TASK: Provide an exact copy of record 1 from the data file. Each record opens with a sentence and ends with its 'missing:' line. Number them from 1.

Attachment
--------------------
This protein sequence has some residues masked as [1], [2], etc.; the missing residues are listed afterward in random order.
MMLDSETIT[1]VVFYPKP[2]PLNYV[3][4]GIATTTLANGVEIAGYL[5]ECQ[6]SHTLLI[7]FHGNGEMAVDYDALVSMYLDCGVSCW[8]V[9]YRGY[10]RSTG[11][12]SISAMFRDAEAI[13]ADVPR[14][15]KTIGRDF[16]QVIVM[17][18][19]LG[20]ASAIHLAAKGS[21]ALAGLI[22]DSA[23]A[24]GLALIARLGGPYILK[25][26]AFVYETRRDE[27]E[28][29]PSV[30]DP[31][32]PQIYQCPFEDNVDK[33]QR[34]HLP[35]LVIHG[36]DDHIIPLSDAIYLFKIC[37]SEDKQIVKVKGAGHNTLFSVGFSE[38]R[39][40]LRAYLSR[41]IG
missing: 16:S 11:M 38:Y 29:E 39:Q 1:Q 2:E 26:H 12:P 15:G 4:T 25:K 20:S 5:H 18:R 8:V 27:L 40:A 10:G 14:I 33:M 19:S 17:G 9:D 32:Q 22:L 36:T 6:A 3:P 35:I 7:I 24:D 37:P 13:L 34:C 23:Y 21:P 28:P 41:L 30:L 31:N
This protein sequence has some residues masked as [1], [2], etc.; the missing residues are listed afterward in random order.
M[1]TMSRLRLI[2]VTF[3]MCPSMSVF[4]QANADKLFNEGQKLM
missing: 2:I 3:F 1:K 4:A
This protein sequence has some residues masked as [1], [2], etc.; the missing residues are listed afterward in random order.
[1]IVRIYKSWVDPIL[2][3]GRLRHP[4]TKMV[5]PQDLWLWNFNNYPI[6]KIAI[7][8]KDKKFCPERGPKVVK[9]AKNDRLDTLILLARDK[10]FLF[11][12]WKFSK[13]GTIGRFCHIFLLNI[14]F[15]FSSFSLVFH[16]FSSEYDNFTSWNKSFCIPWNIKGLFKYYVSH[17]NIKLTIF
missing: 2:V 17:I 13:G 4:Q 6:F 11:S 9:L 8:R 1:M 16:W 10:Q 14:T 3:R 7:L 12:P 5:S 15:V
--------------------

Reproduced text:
This protein sequence has some residues masked as [1], [2], etc.; the missing residues are listed afterward in random order.
MMLDSETIT[1]VVFYPKP[2]PLNYV[3][4]GIATTTLANGVEIAGYL[5]ECQ[6]SHTLLI[7]FHGNGEMAVDYDALVSMYLDCGVSCW[8]V[9]YRGY[10]RSTG[11][12]SISAMFRDAEAI[13]ADVPR[14][15]KTIGRDF[16]QVIVM[17][18][19]LG[20]ASAIHLAAKGS[21]ALAGLI[22]DSA[23]A[24]GLALIARLGGPYILK[25][26]AFVYETRRDE[27]E[28][29]PSV[30]DP[31][32]PQIYQCPFEDNVDK[33]QR[34]HLP[35]LVIHG[36]DDHIIPLSDAIYLFKIC[37]SEDKQIVKVKGAGHNTLFSVGFSE[38]R[39][40]LRAYLSR[41]IG
missing: 16:S 11:M 38:Y 29:E 39:Q 1:Q 2:E 26:H 12:P 15:G 4:T 25:K 20:S 5:H 18:R 8:V 27:L 40:A 10:G 14:I 33:M 19:S 17:G 9:D 32:Q 22:L 36:T 6:A 3:P 35:I 7:I 24:D 37:P 13:L 34:C 23:Y 21:P 28:P 41:L 30:L 31:N